I have some servers and VPSs to many companies across the world. I want to back them up locally. I have some backup solutions enabled to remote hosts, but I want to have a local backup on a computer at home.

What I am thinking is:

  1. Create a virtualbox virtual machine, install the same version linux as the server.

  2. Use rsync to backup the server to the local virtualbox machine. (something like rsync -av --delete --progress --exclude '/dev/' --exclude '/proc/' root@server_ip:// / )

  3. Repeat the command every few days update files.

  4. In case of a hard disk failure, or any other bad event, reverse the rsync command and get the files back and continue my bussiness.

I tried it with 2 openvz VPS, the one was a backup of the other. I also tried to transfer normal linux server host to openvz machine and it worked great.

That way looks pretty clean and easy to me, this is the kind of solution I am looking for. However I need to be sure that this will work if I am going to do it.

The question is, will that work ok ? Does anyone see any problem with that ? Do you have any other suggestions ?



4 Answers 4


You should add some methods to easily reconstruct the disk structure (partition table, file systems, mount points).

Also, an rsync backup can horribly fail in some cases where file are kept open for a long time and are steadily updated. Database servers are prime examples for this - you can't reliably backup a running database with rsync.

  • Let's say I don't have anything special with partitions, and I stop mysql, or I run mysqldump to backup mysql files. Will that work ok ? You don't see any other problem with that ?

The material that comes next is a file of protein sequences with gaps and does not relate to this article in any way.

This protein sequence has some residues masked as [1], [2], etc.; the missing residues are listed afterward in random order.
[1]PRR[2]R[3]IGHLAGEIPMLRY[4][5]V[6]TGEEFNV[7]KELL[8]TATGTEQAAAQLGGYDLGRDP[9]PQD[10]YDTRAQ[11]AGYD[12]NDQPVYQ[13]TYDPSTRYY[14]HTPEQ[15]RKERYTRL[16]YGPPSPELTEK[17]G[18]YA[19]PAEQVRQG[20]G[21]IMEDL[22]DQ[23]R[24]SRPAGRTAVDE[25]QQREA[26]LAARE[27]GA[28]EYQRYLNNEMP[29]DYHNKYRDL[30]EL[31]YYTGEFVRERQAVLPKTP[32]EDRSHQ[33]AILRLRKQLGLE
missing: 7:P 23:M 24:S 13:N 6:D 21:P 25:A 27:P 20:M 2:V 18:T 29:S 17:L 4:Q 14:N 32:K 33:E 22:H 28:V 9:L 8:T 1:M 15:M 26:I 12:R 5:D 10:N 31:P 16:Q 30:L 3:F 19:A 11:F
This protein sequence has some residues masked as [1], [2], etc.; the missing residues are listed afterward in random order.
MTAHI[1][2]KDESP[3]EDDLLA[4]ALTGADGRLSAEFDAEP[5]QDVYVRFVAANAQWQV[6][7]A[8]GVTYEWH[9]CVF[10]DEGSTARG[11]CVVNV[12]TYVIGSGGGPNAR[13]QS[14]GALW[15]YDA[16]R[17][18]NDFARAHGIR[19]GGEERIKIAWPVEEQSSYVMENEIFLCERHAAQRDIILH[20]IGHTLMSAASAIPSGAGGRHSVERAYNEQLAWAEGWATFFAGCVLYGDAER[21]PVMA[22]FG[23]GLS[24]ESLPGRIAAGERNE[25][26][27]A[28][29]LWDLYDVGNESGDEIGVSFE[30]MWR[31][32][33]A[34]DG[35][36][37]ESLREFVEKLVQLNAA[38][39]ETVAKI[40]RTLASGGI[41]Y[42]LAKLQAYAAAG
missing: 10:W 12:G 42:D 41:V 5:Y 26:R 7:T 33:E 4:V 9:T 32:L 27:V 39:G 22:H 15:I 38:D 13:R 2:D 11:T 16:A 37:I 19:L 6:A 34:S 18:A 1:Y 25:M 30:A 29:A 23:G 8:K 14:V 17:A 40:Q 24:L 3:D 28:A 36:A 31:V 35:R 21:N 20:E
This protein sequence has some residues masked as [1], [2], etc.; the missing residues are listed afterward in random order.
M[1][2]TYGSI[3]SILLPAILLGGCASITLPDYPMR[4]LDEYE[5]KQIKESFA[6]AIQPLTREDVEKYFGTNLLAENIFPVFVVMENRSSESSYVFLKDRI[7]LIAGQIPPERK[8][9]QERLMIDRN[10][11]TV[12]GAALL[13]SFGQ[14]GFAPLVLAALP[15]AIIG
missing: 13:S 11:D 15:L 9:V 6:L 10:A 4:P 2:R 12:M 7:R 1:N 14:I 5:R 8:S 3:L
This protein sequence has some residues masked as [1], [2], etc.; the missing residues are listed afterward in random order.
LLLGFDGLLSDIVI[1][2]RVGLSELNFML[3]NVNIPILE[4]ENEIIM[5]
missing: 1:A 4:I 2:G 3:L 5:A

– user146526
    Nov 21, 2012 at 22:23

If you're going to be regularly backing up a bunch of machines, I suggest that you instead use Bacula. It's much more suited to the task, handles stopping at partition boundaries by default, allows various storage servers, scheduling, etc. It also allows you to ignore files you know won't back up correctly (such as your a huge live database), and create files via scripts (say, the dump script for your huge database).

I'm not sure exactly what reason you're cloning to virtual machines unless you plan to run those images as stop-gap replacements. Regardless, with a proper virtualization setup you should also be able to launch these machine images in most cases, and in any case you can write restores to a filesystem directory of your choosing.


Keep in mind that rsync can take an awful lot of time and the status if the files may be inconsistent as you will copy the files in different points in time. Probably a good idea would be to create a snapshot in the server (using LVM as mentioned in http://tldp.org/HOWTO/LVM-HOWTO/snapshots_backup.html ) and then rsync from the snapshot to the virtual machine.


You may want to look at something like BackupPC which uses the rsync protocol to identify and copy changes that need to be copied. The first backup of each system will require a full copy of all files being backed up. After that only deltas need to be copied. It will copy an addition 1% of the structure to do verification changes.

It is very efficient storing files which are duplicated across systems or directories. This can greatly reduce disk space requirements for your backups.

I am using to backup my Linux servers as well as Windows desktops.

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